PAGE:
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updated: 3/6/2014 12:48 PM

Expressive 'Lunchbox' a well-plotted romance

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  • Irrfan Khan, right, stars as a Mumbai claims adjuster in the carefully crafted romance "The Lunchbox."

      Irrfan Khan, right, stars as a Mumbai claims adjuster in the carefully crafted romance "The Lunchbox."

 
 

Not a moment goes by in Ritesh Batra's romance-of-the-heart "The Lunchbox" where we can't read the thoughts and feelings of its two main characters.

In this movie, a single look speaks paragraphs and silence answers questions. It's a subtle and infinitely restrained ode to the need for human connection and appreciation, executed with superbly nuanced performances.

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In Mumbai, a middle-class housewife named Ila (Nimrat Kaur) attempts to get her busy, distant husband's attention by preparing him a gourmet-quality lunch, and sending it to his office. An error results in the lunch being delivered to the wrong person: Saajan (Irrfan Khan), a sad-eyed claims clerk about to retire after 35 years.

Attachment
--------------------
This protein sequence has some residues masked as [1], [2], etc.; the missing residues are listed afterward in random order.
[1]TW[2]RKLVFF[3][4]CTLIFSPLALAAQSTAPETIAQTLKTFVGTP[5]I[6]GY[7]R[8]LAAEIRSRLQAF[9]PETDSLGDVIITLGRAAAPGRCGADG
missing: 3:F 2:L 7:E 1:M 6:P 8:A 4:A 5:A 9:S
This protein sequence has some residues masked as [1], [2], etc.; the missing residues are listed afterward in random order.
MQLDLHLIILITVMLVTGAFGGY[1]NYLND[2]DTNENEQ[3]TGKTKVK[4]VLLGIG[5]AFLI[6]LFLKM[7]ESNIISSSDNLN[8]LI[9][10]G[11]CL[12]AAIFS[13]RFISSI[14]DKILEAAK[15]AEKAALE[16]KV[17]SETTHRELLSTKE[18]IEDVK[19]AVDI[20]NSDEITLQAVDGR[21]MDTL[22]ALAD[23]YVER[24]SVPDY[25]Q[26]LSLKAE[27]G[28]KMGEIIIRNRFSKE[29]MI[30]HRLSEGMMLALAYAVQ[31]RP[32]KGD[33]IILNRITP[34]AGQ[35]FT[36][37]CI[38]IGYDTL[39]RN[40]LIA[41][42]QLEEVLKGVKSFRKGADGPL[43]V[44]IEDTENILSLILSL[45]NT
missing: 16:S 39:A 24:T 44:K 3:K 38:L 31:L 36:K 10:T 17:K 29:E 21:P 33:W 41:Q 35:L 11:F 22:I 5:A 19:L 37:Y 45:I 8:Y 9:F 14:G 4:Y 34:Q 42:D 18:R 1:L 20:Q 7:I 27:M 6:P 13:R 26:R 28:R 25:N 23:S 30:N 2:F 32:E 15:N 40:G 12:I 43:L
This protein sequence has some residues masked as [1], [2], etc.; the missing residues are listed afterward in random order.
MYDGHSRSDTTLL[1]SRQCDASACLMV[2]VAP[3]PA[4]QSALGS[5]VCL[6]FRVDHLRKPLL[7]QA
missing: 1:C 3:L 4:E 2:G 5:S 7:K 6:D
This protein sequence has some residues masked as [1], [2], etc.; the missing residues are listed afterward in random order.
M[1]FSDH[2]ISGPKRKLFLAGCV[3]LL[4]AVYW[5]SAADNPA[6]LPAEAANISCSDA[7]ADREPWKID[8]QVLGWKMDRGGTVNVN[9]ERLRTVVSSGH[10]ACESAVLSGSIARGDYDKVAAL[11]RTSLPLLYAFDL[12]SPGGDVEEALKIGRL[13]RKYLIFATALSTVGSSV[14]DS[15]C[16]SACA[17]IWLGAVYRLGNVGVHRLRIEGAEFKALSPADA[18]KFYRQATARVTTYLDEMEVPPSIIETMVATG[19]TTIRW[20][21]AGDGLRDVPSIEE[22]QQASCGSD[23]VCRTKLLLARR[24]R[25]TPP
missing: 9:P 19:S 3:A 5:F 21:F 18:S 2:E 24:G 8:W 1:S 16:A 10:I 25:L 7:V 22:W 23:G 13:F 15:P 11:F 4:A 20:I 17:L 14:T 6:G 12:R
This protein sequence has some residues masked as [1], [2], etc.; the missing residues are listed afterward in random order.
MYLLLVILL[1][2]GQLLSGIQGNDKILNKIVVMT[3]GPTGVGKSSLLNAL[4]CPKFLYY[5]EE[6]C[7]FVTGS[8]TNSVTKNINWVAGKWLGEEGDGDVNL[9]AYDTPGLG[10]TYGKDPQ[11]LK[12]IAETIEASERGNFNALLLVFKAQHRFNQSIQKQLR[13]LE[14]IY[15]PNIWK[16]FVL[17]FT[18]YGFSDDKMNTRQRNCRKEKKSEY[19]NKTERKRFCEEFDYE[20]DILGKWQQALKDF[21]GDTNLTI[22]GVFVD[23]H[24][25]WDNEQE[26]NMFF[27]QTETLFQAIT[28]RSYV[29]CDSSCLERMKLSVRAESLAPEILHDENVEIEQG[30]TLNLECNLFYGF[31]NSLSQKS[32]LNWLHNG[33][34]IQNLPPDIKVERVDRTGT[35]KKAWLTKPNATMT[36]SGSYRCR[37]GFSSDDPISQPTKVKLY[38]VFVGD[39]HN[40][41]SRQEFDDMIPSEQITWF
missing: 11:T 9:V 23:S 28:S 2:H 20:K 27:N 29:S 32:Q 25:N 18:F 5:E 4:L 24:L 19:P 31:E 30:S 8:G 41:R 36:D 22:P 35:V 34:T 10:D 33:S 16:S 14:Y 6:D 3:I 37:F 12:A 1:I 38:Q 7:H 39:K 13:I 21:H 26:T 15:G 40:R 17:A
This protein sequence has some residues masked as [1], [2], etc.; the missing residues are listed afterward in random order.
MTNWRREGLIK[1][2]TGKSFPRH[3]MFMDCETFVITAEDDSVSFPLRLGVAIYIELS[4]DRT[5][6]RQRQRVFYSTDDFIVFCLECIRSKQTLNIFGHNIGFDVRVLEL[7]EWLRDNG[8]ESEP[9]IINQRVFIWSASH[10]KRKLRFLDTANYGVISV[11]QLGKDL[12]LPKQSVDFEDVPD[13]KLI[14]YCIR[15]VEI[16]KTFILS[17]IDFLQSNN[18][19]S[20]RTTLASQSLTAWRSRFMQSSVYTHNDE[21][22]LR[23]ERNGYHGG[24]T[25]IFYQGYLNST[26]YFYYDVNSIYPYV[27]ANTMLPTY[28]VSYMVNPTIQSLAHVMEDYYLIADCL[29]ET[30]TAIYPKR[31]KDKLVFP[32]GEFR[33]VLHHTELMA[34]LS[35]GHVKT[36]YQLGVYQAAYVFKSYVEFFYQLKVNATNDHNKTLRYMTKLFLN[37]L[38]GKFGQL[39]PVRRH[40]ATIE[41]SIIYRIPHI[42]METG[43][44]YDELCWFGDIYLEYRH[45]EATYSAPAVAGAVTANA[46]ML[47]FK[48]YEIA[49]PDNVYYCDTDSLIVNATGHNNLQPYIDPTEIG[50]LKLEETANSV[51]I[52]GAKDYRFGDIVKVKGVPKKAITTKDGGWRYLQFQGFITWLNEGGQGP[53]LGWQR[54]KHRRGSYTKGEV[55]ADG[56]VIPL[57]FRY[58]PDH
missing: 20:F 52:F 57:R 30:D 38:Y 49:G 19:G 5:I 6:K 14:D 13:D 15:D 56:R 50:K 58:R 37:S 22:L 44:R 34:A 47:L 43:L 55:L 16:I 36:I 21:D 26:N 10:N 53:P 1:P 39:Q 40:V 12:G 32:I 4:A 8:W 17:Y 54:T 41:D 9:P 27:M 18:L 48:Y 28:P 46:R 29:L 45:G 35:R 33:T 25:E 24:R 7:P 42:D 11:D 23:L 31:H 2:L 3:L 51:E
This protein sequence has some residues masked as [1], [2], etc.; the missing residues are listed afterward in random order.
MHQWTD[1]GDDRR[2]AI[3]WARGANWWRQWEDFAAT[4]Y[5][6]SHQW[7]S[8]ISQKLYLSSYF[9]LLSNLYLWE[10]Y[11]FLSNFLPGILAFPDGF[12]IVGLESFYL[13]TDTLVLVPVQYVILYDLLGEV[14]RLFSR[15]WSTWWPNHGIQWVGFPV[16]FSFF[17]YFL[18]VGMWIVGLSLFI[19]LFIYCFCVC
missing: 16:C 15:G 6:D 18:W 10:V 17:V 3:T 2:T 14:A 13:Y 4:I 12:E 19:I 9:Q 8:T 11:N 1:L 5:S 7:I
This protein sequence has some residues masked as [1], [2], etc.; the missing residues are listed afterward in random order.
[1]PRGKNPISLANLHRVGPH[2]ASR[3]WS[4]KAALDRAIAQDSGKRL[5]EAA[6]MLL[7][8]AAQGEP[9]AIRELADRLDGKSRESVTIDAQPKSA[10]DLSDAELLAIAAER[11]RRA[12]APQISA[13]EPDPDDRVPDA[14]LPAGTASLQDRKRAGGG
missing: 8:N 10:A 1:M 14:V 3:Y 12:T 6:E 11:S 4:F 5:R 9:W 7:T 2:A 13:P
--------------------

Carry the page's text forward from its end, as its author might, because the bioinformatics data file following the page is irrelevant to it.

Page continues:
Impressed, Saajan writes a note to be returned to the mysterious cook. Ila, flattered, responds. Soon, they're exchanging handwritten notes every work day. They do not know each other's name.

This isn't exactly a Mumbai version of "84 Charing Cross Road." Batra's story is more complex and considered, with little revelations surprising us along the way.

Saajan, we discover, is alone after his wife's death, and Khan delicately captures the quiet loneliness of a middle-aged widower.

Ila, the mother of a little girl, smolders with needs -- both emotional and physical -- that her corporate-climbing hubby ignores.

Batra supplies welcome comic relief in Ila's Auntie, a never-seen woman upstairs who shouts blunt, earthy advice to Ila. (Think Howard's Jewish mom in "The Big Bang Theory" without the laugh-track.)

Meanwhile, Saajan becomes annoyed by a glad-handing co-worker named Shaikh (Nawazuddin Siddiqui) who could easily have become a corporate buffoon in a lesser movie. Here, we find out he's an orphan, and, in keeping with the movie's theme, in need of the same emotional connections as Ila.

Admittedly, this is a slender plot, but one magnificently filled out by strong, clean performances.

If Batra had used a Hollywood focus group to shape his final cut of "Lunchbox," it would have a completely different and extremely predictable ending that would earn more box office receipts.

Instead, "The Lunchbox" resonates with bittersweet realism, and the bold recognition that if some things are meant to be, then others are meant to be for only a moment.

"Lunchbox" opens at the Century Centre, Chicago and Evanston's CineArts 6. In Hindi and English. Rated PG. 105 minutes. ★ ★ ★

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